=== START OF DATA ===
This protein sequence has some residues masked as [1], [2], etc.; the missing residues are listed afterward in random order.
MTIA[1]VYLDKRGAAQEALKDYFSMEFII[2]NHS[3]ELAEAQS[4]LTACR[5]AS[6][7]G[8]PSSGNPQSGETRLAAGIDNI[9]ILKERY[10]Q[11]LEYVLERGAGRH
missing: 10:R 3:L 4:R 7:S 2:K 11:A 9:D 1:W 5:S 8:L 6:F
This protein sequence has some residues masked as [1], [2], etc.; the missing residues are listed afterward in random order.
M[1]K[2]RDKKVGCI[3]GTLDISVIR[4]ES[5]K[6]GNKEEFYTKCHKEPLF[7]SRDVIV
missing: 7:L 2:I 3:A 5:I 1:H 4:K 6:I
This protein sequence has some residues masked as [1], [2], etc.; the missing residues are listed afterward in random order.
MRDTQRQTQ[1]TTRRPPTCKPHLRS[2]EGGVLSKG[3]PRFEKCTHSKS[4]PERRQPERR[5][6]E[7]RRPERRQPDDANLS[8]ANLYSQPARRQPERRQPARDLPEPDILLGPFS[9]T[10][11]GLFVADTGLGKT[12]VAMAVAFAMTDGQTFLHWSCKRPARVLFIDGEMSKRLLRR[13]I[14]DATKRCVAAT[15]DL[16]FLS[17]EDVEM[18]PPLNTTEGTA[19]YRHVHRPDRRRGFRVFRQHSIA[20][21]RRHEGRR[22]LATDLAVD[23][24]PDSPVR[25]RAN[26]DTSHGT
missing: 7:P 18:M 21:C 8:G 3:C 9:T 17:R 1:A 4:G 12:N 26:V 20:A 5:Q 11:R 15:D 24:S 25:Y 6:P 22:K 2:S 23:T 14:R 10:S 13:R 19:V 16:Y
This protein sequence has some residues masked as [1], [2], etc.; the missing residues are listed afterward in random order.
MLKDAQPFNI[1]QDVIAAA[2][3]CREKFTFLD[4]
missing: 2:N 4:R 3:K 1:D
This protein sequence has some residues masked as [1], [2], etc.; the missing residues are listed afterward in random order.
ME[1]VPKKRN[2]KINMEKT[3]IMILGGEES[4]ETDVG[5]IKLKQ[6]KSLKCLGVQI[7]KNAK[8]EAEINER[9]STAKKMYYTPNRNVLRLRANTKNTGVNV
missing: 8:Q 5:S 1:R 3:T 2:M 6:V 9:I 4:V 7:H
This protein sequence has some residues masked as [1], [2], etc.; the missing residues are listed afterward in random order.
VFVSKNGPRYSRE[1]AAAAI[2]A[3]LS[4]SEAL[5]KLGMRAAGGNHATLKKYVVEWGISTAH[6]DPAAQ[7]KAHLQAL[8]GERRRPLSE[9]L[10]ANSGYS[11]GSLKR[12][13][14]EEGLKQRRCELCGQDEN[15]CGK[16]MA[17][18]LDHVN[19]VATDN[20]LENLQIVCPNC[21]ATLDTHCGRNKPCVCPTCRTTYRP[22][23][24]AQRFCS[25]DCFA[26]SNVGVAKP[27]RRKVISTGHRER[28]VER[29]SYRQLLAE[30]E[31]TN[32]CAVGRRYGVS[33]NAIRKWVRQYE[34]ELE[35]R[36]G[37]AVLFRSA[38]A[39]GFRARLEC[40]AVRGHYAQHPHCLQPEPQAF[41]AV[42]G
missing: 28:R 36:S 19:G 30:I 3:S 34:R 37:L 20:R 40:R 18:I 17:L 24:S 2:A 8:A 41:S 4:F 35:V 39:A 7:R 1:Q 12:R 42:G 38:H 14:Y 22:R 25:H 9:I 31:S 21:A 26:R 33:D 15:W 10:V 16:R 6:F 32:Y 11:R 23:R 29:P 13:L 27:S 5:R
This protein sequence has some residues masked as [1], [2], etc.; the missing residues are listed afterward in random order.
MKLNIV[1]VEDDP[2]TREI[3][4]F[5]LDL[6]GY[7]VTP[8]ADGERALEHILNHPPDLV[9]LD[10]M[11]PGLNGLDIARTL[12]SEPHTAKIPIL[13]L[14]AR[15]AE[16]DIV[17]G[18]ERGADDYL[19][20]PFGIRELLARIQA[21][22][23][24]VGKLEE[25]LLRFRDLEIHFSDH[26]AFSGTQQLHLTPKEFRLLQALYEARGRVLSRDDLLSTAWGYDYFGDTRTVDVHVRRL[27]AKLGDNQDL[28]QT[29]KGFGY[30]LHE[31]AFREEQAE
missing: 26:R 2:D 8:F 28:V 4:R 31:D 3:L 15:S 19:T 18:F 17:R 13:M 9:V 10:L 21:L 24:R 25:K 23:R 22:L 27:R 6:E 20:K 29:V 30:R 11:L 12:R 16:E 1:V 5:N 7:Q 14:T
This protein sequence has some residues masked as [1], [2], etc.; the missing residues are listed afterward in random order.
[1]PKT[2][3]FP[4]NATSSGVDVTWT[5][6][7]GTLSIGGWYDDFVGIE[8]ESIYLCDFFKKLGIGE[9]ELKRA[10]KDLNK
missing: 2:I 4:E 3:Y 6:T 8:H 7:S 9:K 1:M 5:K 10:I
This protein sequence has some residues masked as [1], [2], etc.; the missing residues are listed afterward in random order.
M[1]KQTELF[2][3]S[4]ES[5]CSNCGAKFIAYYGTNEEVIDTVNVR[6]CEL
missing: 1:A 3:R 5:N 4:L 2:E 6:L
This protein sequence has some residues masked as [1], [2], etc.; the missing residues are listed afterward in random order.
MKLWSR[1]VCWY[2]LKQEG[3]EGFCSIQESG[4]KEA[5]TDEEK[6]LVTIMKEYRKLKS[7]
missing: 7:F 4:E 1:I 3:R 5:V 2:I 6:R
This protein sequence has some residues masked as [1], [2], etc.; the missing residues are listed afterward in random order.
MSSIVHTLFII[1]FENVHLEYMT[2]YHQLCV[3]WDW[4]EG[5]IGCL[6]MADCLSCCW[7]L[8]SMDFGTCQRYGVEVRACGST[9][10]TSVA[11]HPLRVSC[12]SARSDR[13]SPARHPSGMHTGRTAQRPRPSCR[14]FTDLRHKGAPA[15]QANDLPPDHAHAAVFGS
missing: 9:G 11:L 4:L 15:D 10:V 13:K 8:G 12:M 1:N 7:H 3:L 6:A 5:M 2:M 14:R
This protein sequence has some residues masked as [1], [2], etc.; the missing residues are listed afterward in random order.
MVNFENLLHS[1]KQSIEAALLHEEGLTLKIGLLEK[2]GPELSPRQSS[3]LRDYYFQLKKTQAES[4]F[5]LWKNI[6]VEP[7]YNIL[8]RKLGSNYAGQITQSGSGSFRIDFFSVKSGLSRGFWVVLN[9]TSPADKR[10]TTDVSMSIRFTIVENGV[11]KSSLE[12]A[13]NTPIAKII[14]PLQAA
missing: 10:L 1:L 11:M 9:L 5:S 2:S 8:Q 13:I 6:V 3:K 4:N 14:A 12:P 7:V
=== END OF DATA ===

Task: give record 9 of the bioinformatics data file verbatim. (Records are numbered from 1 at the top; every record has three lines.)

This protein sequence has some residues masked as [1], [2], etc.; the missing residues are listed afterward in random order.
M[1]KQTELF[2][3]S[4]ES[5]CSNCGAKFIAYYGTNEEVIDTVNVR[6]CEL
missing: 1:A 3:R 5:N 4:L 2:E 6:L